Cabinet Card circa 1900–1910
NYPL Digital Gallery
Otis A. Skinner
June 28, 1858
Cambridge, Massachusetts, U.S.
|Died||January 4, 1942 83) (aged|
New York City, New York, U.S.
|Resting place||Woodstock, Vermont, U.S.|
|Spouse(s)|| Maud Durbin 1895-1936|
|Children||Cornelia Otis Skinner|
Otis Skinner (June 28, 1858 – January 4, 1942) was an American stage actor active during the late nineteenth and early twentieth centuries.
Otis A. Skinner was born on June 28, 1858, in Cambridge, Massachusetts [ citation needed ] He secured his father's blessing for a theatrical career, and his father not only approved but also obtained from P. T. Barnum an introduction to William Pleater Davidge. Davidge employed him at eight dollars a week, and Skinner's career was launched. In the latter half of the 1870s, he played various bit roles in stock companies, and alongside stars such as John Edward McCullough. He built up his repertoire for several years in New York and Boston, including three years with Lawrence Barrett. [ citation needed ]the middle of three boys raised by Charles and Cornelia Skinner. He was later brought up in Hartford, Connecticut where Charles Skinner served as a Universalist minister. His older brother, Charles Montgomery Skinner, became a noted journalist and critic in New York, while his younger brother William was an artist. Skinner was educated in Hartford with an eye towards a career in commerce but a visit to the theater left him stage-struck.
By the mid-1880s, he was touring first with Augustin Daly, then, in 1889, with the troupe of Edwin Booth and Helena Modjeska. After that season, he played Romeo in London opposite Margaret Mather. His association with Mather lasted two years; after, with Booth dead, he returned to Modjeska, starring opposite her in her most famous roles. He also originated the role of Schwartz in Hermann Sudermann's Magda, and played Armand in Dumas's Camille .
By the mid-1890s, he was a star in his own right. In 1894, he produced and starred in Clyde Fitch's His Grace de Grammont; the same year, he performed in his brother's translation of Victor Hugo's Le roi s'amuse . In 1895 in Chicago, he succeeded as Hamlet. From 1895, he was associated with the troupe of Joseph Jefferson.
He excelled in Shakespearean roles like Shylock, Hamlet, Richard III and Romeo, and his Colonel Phillipe Brideau in The Honor of the Family was considered one of the greatest comedic performances of the first quarter of the twentieth century. Skinner's signature role was as Hajj the beggar in Kismet (1911) on Broadway, and he continued playing it on stage for twenty years, recreating his performance both in the 1920 and 1930 film versions of the play.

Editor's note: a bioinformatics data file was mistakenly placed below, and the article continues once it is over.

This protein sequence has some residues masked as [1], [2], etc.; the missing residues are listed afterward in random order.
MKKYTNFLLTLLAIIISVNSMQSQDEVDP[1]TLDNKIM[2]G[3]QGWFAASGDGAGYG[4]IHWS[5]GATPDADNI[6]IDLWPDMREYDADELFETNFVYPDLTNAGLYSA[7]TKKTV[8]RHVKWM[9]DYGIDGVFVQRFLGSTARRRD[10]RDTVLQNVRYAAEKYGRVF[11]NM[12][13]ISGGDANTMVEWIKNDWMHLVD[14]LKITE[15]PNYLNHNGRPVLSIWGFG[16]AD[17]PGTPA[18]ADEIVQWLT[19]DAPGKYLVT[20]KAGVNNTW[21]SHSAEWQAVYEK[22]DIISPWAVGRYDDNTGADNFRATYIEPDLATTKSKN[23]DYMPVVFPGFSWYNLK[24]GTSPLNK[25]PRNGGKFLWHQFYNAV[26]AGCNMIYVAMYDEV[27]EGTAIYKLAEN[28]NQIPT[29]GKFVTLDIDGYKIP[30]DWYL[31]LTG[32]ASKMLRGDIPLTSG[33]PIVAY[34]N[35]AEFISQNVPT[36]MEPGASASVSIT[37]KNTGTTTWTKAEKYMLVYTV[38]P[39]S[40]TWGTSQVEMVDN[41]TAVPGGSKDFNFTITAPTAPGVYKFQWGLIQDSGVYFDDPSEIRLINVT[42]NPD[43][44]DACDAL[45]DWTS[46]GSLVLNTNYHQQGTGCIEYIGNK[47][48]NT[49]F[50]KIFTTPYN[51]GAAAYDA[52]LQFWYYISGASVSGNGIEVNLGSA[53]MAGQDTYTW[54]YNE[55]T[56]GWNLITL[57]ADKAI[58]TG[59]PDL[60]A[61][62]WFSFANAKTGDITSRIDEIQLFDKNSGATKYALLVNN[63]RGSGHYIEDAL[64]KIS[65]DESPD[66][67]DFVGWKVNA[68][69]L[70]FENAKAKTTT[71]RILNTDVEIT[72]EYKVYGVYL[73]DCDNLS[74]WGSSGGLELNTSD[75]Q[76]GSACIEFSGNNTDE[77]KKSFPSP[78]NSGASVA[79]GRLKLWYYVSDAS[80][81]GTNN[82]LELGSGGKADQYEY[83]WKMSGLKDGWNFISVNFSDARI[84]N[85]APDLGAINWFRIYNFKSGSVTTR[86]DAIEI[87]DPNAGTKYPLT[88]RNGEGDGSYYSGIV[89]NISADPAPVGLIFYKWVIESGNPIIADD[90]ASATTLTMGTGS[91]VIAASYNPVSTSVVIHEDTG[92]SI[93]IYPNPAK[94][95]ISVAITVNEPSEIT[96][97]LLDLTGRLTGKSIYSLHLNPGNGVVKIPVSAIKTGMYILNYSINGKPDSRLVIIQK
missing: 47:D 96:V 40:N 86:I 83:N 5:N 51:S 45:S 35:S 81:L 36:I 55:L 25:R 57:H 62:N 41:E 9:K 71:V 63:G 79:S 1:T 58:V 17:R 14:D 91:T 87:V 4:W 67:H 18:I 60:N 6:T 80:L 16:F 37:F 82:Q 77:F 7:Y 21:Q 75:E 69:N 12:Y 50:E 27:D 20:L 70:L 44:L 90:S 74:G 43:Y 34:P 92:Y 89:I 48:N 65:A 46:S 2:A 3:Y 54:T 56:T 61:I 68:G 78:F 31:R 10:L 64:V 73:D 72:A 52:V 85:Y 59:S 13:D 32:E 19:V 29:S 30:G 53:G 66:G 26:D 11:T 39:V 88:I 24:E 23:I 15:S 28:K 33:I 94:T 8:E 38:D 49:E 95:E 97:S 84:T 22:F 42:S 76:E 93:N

His later roles included Albert Mott in Humpty Dumpty (1918), the title role in Sancho Panza in Melchior Lengyel's adaptation of Don Quixote (featuring Lucille Kahn in a supporting role), Sir John Falstaff in both Henry IV, part 1 (1926) and The Merry Wives of Windsor (1928), and Shylock opposite the Portia of Maude Adams (1931–32) in The Merchant of Venice . [ citation needed ]
Skinner was a successful writer whose books included Footlights and Spotlights and Mad Folk of the Theatre. In 1902, he turned Mary Hartwell Catherwood's novel Lazarre (1901) into a successful stage play.
Skinner's daughter Cornelia Otis Skinner, who became an actress and writer, was born in 1899. Otis Skinner was portrayed onscreen by Charlie Ruggles in the film version of Cornelia's book Our Hearts Were Young and Gay . [ citation needed ]
He was a devout Episcopalian and a member of the Episcopal Actors Guild.
Otis Skinner died at his home in New York City on January 4, 1942, nearly a month after he had fallen ill while attending a benefit performance of "The Wookey" held at the Plymouth Theatre (today Gerald Schoenfeld Theatre). He had last appeared on stage in 1935, reciting the Forward in a revival of George M. Cohan's Seven Keys to Baldpate . Actress Maud Durbin, his wife for over forty years, died on Christmas Day, 1936.
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